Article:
Locked Out: Ransomware Prevention and Incident Response

Ransomware Prevention and Incident ResponseA ransomware attack can be a debilitating event for an unprepared person or organization.  Depending on the type and value of the data stored on an infected computer, the impact of an incident can range from a minor hiccup in operations to the death of the company.

The impact of ransomware on small to medium size businesses (SMBs) can be particularly devastating. In its Second Annual State of Ransomware Report, Malwarebytes reported that among SMBs that experienced a ransomware attack, roughly one in six suffered 25 or more hours of downtime, with some organizations reporting to be down for more than 100 hours. Further, 22 percent reported they had to cease business operations immediately.

The good news is, protecting against a ransomware attack is fairly simple and can be accomplished through a few easy steps. In the event that your organization is hit with a ransomware attack when unprepared, the incident response process is also simple and straightforward.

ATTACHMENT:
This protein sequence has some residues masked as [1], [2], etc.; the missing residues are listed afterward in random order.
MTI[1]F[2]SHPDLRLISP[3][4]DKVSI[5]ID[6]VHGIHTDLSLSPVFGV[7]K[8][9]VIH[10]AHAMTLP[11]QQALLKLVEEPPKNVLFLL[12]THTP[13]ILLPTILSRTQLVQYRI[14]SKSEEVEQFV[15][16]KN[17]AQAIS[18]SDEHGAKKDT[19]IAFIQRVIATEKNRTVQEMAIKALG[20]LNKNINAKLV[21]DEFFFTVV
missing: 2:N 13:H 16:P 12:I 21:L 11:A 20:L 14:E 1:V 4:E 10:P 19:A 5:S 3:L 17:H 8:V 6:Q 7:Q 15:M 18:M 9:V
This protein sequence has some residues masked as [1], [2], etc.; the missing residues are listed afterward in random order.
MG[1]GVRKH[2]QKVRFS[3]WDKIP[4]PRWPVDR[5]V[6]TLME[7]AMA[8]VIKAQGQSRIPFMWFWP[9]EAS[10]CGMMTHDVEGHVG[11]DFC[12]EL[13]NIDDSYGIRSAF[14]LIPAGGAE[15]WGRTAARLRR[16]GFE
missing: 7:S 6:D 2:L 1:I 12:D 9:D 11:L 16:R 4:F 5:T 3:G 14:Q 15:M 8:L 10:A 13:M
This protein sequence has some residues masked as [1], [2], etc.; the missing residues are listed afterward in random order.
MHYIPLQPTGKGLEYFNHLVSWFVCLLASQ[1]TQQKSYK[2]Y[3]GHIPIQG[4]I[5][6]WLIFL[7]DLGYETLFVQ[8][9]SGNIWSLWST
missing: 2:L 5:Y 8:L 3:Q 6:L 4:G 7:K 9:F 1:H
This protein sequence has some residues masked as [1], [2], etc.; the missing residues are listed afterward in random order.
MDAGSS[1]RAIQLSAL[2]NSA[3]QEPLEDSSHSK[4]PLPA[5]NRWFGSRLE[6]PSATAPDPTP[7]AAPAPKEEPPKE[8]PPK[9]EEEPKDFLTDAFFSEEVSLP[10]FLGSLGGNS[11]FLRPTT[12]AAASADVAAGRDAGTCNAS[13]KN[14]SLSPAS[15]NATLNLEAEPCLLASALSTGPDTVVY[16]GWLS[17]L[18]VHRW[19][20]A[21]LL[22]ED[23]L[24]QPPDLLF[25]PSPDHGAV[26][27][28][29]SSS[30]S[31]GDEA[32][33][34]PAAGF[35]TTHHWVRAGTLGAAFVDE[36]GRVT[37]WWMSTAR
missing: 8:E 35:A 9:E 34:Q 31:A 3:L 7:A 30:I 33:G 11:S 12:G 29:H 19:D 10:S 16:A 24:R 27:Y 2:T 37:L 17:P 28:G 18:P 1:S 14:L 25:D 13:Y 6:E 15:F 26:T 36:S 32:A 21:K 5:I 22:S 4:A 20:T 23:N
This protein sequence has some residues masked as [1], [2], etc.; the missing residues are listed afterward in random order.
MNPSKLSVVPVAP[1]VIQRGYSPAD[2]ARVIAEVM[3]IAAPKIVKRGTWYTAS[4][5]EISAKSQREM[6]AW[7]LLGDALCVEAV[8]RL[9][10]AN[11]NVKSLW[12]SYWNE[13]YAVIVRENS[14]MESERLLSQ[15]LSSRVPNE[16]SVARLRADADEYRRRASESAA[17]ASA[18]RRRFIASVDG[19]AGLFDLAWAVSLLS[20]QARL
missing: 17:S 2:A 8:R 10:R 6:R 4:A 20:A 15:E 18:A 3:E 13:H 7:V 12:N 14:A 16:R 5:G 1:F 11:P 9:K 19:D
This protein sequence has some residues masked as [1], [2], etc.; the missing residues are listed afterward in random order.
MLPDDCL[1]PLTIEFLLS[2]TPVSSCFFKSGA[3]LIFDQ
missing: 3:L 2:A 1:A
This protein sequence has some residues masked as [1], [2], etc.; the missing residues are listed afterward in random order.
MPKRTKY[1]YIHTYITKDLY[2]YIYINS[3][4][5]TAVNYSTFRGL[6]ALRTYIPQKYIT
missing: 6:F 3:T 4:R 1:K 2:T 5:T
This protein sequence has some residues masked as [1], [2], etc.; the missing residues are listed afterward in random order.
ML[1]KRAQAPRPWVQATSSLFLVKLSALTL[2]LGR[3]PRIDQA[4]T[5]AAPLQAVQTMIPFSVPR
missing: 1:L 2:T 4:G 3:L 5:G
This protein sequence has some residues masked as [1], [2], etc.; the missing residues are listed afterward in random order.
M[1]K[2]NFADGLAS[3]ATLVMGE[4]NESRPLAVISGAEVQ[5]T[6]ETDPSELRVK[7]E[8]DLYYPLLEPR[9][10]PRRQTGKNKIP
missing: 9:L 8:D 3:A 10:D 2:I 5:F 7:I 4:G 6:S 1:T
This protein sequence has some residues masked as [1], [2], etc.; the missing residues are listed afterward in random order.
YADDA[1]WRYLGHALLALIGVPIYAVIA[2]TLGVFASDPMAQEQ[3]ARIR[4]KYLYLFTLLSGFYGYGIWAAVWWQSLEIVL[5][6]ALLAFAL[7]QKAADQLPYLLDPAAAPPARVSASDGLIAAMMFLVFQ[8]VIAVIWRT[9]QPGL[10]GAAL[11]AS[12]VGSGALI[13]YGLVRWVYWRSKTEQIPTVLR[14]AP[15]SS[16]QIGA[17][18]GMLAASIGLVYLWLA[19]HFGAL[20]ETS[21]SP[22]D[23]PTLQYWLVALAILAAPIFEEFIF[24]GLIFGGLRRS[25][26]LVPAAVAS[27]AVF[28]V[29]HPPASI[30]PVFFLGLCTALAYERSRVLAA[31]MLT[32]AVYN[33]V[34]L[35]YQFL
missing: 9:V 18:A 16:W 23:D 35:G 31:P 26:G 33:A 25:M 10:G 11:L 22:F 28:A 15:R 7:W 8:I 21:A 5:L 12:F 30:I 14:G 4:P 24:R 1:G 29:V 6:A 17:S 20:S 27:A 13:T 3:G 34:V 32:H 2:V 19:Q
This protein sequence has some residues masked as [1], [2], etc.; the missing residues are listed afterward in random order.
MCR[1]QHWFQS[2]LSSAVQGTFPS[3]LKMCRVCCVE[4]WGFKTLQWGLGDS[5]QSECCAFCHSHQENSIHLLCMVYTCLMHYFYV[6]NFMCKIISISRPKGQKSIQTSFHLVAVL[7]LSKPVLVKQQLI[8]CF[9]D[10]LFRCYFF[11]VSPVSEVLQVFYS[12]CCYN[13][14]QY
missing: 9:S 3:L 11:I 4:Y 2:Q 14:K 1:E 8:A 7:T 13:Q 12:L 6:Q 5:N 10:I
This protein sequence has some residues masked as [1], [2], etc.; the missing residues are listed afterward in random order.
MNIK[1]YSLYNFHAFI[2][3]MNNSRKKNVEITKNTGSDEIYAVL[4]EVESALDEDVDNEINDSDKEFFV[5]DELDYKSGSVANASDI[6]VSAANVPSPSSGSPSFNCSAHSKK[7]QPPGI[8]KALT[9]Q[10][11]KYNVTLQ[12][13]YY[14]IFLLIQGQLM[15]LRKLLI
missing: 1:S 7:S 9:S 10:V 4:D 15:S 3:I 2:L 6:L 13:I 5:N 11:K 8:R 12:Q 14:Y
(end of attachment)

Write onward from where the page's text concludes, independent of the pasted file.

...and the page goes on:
Protecting Against Ransomware Attacks

In an ideal world, ransomware would not exist and no-one would need to protect against it.  However, ransomware can be profitable to hackers and will probably continue to exist until the potential for profit goes away. Protecting yourself or your organization against ransomware attacks can be accomplished through a few easy steps.

Backups

If ransomware manages to install and execute on a machine, a recent, comprehensive backup is your best friend.  Rather than attempting to remove the malware and attempt (probably unsuccessfully) to decrypt affected files, the infected machine can be wiped and restored from the clean backup with minimal impact on operations.